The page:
Written by Christy Hinko Friday, 16 November 2012 00:00
In Shire, Amanda Marcella wanted to be a housewife. After 20 years, she finds herself divorced and begins to rebuild her life. But someone is watching. Her life begins to unravel and she is thrust into a world of jealousy, obsession and revenge. Shire begins in Massapequa and Farmingdale, and then moves to Georgia with frequent return visits to Long Island.
Sierzant confides that her novels are truth-based, and she says many tell her that her works are easy-reads.
Her first book, Gemini Joe, Son of a Mobster is about Joe, the main character, growing up in Brooklyn, during the Depression-era. After his father’s death, he moves to Long Island and gets involved with politics during the Nixon campaign.
When the Observer asked what kind of readers would find each of her books most fascinating, she said, “My target market for Searching for the Shire are women readers, especially women ages 18 and up, who are juggling careers and family life or those women who are settling in their marriage; and my target market for Gemini Joe are readers, [ages] 18 and up, especially those who are familiar with Brooklyn and Long Island.”
Her research for Gemini was based on audio recordings from her own father “about his youth in Brooklyn and his experiences on Long Island.”
“The later half of Gemini Joe is based in Massapequa, Amityville, Town of Oyster Bay, Mineola...etc.,” said Sierzant.
Gemini took her five years to complete, from start to finish. Shire took three years, and a third book that she is currently working on is nearly finished.
“I write all genres,” said Sierzant. “I have written a poetry book which won the Paris Book Festival Award in 2009, two children’s books, and I am currently working on a screenplay for Gemini Joe.”
Sierzant has been affected with the writing bug. She told the Observer, “I can never stop writing.” Her next project is a book based on “a true story about a woman who gets tangled up with a good looking, smooth talking sociopath.” She continues to gather material for a fourth book, a screenplay, and “perhaps one more children’s book for my granddaughter.”
She still has family in Farmingdale, and scattered around Long Island. “I visit at least two times per year and miss Long Island terribly,” Sierzant said.
She told the Observer that her fondest memories of growing up in the area were cutting school, and hanging out at the Village Green in Farmingdale. Although Sierzant says she really was not inspired to write when she was younger, she maintains that Dean Murphy and a teacher, Mr. Libberman, were some of the biggest influences in her life in general.
Sierzant, who was born in Brooklyn and grew up on Long Island, now lives in Florida. She is a graduate of Kennesaw State University with a Bachelor’s of Arts Degree. She is a member of the Florida Writer’s Association and the Treasure Coast Writer’s Guild. Her books are available at http://www.lamaisonpub.com/ and also at Amazon.com, in print or Kindle editions.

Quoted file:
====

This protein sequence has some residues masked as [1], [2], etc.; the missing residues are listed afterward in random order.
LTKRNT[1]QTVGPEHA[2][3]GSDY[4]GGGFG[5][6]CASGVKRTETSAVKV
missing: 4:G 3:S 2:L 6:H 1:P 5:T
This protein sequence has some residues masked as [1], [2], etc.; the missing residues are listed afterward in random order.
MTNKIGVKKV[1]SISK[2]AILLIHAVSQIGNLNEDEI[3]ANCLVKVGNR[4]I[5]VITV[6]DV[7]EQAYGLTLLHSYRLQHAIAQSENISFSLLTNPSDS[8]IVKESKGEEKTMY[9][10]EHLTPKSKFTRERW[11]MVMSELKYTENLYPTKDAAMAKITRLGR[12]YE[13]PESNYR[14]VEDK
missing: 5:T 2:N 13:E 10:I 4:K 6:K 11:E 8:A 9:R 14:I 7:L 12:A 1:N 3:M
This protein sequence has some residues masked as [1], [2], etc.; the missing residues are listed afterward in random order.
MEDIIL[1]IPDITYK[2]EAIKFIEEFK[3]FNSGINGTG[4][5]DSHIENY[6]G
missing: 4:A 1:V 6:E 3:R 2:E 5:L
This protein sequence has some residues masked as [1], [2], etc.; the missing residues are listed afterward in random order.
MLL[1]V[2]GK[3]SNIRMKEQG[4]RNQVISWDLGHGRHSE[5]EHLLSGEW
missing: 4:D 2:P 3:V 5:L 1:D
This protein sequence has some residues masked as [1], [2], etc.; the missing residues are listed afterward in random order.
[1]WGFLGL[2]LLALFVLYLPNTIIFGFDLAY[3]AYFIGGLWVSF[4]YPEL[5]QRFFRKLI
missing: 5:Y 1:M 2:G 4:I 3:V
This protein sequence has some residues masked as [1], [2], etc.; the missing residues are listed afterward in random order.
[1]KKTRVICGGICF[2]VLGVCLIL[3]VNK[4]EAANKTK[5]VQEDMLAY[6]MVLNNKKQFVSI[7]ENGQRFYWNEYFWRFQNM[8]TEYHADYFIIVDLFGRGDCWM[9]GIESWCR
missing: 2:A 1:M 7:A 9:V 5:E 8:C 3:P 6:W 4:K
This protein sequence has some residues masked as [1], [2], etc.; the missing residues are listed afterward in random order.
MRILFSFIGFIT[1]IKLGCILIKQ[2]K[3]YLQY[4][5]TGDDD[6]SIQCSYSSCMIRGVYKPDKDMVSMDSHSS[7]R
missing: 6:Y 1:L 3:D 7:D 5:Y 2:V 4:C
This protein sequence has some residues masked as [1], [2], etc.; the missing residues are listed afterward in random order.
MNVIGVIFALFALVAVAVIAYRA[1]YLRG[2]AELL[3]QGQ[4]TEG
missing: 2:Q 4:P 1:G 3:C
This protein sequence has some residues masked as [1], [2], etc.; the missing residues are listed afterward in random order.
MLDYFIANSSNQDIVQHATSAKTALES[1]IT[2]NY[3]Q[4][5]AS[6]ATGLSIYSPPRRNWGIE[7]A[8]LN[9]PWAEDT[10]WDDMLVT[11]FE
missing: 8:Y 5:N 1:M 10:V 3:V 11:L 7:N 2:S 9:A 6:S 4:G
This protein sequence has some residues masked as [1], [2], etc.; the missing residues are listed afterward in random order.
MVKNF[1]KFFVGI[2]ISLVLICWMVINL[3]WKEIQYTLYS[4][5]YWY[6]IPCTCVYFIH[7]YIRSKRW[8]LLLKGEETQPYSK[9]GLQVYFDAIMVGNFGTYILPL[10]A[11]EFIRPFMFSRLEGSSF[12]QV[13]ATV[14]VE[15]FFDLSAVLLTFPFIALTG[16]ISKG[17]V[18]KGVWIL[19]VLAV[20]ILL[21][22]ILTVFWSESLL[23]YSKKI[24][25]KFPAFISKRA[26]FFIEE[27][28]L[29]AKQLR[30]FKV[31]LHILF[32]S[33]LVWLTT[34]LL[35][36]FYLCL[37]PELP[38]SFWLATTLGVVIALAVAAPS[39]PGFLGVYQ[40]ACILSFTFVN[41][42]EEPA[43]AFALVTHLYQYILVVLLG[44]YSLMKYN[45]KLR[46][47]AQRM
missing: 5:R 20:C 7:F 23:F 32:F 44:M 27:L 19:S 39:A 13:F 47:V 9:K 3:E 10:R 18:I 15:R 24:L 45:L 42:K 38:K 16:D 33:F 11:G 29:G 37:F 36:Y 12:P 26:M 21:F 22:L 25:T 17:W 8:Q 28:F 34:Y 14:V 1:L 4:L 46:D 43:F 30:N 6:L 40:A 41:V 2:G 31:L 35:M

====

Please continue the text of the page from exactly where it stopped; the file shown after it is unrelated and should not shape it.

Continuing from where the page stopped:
Wednesday, 18 December 2013 00:00
The Concerned Citizens Civic Association of Farmingdale—an organization that represents the interests of the citizens of Farmingdale—saw special visits from both law enforcement and a local community counseling center, with both groups offering advice and tips on how best to use their services.
CCAF Vice President Tina Diamond welcomed YES Community Counseling Center Executive Director Jamie Bogenshutz to the meeting. Diamond pointed out that YES serves a vital role in these tough times, getting people in duress for various reasons the assistance they need, when they need it.
Saturday, 14 December 2013 00:00
Bringing in the spirit of the holidays, the Village of Farmingdale recently held two tree lighting events.
On Dec. 3, Farmingdale residents amassed at the village green for the Tricentennial lighting of the Christmas Tree.
Thursday, 12 December 2013 00:00
Thirteen male and female student-athletes at Farmingdale High School have signed scholarship letters of intent to continue their academic and athletic careers at prestigious schools around the county. During the “College signing day” ceremony, on Dec. 5, friends, families, faculty, academic advisors, coaches, and parents joined student athletes in support of their collegiate careers.
The following students have signed letters of intent:
Thursday, 12 December 2013 00:00
Franklin Diaz of Farmingdale scored as the third overall finisher in the 21st annual Rob’s Run—a 5-kilometer cross-country style race through Stillwell Woods in Woodbury, hosted by New York Blood Services,
Diaz finished with a total time of 16 minutes and 43 seconds.
After finishing the race, on Dec. 1, Franklin went back out onto the course to run with his nephew Anthony Diaz, who was celebrating his 10th birthday. Anthony finished the run with a total time of 29 minutes and 37 seconds.
534 competitors finished this year’s run which was put together by the Greater Long Island Running Club, in memorium of Rob Lauterborn.